8. Britten RJ, McCormack TJ, Mears TL, Davidson EH (1995) Gypsy/Ty3-class retrotransposons integrated in the DNA of herring, tunicate, and echinoderms. J Mol Evol 40:13–24Google Scholar
  9. Cao Y, Adachi J, Janke A, Pääbo S, Hasegawa M (1994) Phylogenetic relationships among eutherian orders estimated from inferred sequences of mitochondrial proteins: instability of a tree based on a single gene. J Mol Evol 39:519–527Google Scholar
  10. Deininger PL, Batzer MA, Hutchison CA III, Edgell MH (1992) Master genes in mammalian repetitive DNA amplification. Trends Genet 8:307–311Google Scholar
  11. Deininger PL, Batzer MA (1993) Evolution of retroposons. In: Hecht MK et al. (eds) Evolutionary biology, vol 27. Plenum Press, New York, pp 157–196Google Scholar
  12. Deragon J-M, Landry BS, Pélissier T, Tutois S, Tourmente S, Picard G (1994) An analysis of retroposition in plants based on a family of SINEs fromBrassica napus. J Mol Evol 39:378–386Google Scholar
  13. Endoh H, Nagahashi S, Okada N (1990) A highly repetitive and transcribable sequence in the tortoise genome is probably a retroposon. Eur J Biochem 189:25–31Google Scholar
  14. Goodier JL, Davidson WS (1994) Tc1 transposon-like sequences are widely distributed in salmonids. J Mol Biol 241:26–34Google Scholar
  15. Grimaldi G, Singer MF (1982) A monkeyAlu sequence is flanked by 13-base-pair direct repeats of an interrupted α-satellite DNA sequence. Proc Natl Acad Sci USA 79:1497–1500Google Scholar
  16. Jagadeeswaran P, Forget BG, Weissman SM (1981) Short interspersed repetitive DNA elements in eucaryotes: transposable DNA elements generated by reverse transcription of RNA pol III transcripts? Cell 26:141–142Google Scholar
  17. Jurka J, Smith T (1988) A fundamental division in theAlu family of repeated sequences. Proc Natl Acad Sci USA 85:4775–4778Google Scholar
  18. Jurka J, Milosavljevic A (1991) Reconstruction and analysis of human Alu genes. J Mol Evol 32:105–121Google Scholar
  19. Jurka J, Zeitkiewicz E, Labuda D (1995) Ubiquitous mammalian-wide interspersed repeats (MIRs) are molecular fossils from the mesozoic era. Nucleic Acids Res 23:170–175Google Scholar
  20. Kalb VF, Glasser S, King D, Lingrel JB (1983) A cluster of repetitive elements within a 700 base-pair region in the mouse genome. Nucleic Acids Res 11:2177–2184Google Scholar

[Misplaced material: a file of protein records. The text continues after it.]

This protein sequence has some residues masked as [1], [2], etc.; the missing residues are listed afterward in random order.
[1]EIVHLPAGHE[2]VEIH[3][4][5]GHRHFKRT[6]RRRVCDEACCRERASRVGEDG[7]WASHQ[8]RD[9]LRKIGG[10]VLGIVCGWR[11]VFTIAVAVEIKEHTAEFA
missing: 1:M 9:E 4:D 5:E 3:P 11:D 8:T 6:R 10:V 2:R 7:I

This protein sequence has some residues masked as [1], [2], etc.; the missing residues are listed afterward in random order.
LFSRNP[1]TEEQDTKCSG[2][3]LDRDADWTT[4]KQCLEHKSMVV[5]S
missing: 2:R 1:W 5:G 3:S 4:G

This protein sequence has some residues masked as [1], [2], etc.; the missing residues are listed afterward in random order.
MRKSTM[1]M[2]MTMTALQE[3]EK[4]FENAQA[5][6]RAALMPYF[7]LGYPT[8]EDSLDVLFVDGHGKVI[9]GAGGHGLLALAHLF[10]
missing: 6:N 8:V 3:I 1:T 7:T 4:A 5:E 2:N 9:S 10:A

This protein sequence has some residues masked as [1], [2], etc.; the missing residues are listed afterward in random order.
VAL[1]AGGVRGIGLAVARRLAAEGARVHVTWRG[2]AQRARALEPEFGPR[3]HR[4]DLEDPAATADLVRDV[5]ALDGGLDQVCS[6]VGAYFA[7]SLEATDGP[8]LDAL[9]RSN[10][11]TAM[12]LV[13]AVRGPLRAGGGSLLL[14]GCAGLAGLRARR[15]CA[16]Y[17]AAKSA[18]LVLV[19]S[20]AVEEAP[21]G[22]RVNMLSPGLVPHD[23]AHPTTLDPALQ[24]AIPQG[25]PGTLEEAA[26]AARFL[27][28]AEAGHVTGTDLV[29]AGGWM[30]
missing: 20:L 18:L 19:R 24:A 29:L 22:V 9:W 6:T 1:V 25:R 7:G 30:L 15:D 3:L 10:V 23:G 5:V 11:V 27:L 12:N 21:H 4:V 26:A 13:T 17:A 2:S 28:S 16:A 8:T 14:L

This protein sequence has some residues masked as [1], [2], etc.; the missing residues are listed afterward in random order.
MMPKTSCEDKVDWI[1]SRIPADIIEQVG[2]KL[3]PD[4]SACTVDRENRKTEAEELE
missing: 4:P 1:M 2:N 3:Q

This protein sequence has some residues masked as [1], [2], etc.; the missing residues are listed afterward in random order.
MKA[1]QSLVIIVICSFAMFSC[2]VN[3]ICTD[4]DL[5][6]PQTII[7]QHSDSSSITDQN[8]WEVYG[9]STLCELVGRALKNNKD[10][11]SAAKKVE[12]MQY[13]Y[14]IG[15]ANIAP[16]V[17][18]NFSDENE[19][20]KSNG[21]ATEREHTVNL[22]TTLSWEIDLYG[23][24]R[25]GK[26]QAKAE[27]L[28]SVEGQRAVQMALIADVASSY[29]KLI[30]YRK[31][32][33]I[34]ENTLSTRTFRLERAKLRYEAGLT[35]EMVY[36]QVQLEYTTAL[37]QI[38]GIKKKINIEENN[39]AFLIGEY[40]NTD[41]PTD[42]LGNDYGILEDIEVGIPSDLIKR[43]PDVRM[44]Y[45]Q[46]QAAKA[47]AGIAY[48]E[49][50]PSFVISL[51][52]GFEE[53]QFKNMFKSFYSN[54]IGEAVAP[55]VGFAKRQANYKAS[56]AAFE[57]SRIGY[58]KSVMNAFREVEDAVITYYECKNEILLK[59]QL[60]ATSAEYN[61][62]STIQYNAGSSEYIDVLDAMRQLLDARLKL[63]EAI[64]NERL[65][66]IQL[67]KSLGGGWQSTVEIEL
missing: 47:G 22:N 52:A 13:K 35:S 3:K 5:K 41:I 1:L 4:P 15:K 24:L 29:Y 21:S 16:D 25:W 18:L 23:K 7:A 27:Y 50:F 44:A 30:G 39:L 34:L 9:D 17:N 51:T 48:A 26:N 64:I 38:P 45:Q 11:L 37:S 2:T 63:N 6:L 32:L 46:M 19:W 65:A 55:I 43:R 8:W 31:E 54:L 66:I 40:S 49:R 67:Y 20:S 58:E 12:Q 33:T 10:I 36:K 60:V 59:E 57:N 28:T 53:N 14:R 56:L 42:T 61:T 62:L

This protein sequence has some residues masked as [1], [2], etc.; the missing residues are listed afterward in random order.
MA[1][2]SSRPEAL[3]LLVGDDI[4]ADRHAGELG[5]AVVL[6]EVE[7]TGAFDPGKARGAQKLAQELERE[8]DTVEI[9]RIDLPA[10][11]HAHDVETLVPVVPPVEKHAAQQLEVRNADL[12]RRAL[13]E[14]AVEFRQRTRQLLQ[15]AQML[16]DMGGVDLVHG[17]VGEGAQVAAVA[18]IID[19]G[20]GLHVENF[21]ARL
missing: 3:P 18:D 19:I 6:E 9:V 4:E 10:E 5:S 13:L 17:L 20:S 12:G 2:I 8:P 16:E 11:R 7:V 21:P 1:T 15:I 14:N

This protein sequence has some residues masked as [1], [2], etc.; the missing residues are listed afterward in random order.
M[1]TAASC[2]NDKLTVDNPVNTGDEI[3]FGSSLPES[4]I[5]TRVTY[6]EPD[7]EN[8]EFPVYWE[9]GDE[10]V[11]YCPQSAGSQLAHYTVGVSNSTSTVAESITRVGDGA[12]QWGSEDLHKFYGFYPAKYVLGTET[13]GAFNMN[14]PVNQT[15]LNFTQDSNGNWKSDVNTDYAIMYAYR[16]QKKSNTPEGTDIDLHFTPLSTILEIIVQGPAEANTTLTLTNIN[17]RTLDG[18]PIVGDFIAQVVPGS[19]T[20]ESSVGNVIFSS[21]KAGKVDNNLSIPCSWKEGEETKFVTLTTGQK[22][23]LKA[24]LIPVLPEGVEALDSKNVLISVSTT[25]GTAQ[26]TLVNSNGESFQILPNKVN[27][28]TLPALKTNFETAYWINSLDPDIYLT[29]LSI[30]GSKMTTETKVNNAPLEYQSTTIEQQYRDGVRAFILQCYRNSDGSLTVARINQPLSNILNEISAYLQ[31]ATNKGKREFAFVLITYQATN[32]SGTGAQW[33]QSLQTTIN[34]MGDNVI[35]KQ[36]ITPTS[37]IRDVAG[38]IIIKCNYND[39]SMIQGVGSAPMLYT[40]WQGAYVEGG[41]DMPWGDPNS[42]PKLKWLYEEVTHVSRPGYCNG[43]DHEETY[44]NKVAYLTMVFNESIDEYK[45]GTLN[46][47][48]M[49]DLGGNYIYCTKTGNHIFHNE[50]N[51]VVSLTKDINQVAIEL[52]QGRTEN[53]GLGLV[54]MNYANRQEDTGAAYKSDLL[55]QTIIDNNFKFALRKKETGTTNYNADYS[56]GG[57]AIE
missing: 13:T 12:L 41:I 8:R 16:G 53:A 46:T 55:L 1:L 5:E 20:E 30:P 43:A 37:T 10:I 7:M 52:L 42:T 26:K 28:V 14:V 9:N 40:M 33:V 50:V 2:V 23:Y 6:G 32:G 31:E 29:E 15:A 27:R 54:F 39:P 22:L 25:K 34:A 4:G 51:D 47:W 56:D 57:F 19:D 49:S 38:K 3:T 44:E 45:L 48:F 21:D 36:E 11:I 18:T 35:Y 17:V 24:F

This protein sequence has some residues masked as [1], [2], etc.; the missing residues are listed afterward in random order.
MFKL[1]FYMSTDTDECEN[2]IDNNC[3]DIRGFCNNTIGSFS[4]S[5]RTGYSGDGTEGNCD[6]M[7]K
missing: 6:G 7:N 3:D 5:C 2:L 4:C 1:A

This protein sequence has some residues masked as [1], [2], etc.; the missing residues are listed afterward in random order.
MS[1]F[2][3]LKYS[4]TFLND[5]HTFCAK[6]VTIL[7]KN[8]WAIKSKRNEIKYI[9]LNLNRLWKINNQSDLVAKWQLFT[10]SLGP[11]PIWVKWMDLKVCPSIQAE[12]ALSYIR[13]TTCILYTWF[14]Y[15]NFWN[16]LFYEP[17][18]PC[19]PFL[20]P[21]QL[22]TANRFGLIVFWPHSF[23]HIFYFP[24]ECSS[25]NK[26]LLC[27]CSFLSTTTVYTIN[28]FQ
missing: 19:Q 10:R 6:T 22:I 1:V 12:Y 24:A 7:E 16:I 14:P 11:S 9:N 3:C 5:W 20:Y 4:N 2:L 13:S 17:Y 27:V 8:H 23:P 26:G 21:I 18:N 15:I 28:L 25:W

21. Kido Y, Aono M, Yamaki T, Matsumoto K, Murata S, Saneyoshi M, Okada N (1991) Shaping and reshaping of salmonid genomes by amplification of tRNA-derived retroposons during evolution. Proc Natl Acad Sci USA 88:2326–2330Google Scholar
  22. Kido Y, Himberg M, Takasaki N, Okada N (1994) Amplification of distinct subfamilies of short interspersed elements during evolution of the Salmonidae. J Mol Biol 241:633–644Google Scholar
  23. Kido Y, Saitoh M, Murata S, Okada N (1995) Evolution of the source sequences ofHpa I short interspersed elements. J Mol Evol (in press)Google Scholar
  24. Kidwell MG (1993) Lateral transfer in natural populations of eukaryotes. Annu Rev Genet 27:235–256Google Scholar
  25. Koishi R, Okada N (1991) Distribution of the salmonid Hpa I family in the salmonid species demonstrated by in vitro runoff transcription assay of total genomic DNA: a procedure to estimate repetitive frequency and sequence divergence of a certain repetitive family with a few known sequences. J Mol Evol 32:43–52Google Scholar
  26. Krane DE, Clark AG, Cheng J-F, Hardison RC (1991) Subfamily relationships and clustering of rabbit C repeats. Mol Biol Evol 8:1–30Google Scholar
  27. Leeflang EP, Liu W-M, Hashimoto C, Choudary PV, Schmid CW (1992) Phylogenetic evidence for multiple Alu source genes. J Mol Evol 35:7–16Google Scholar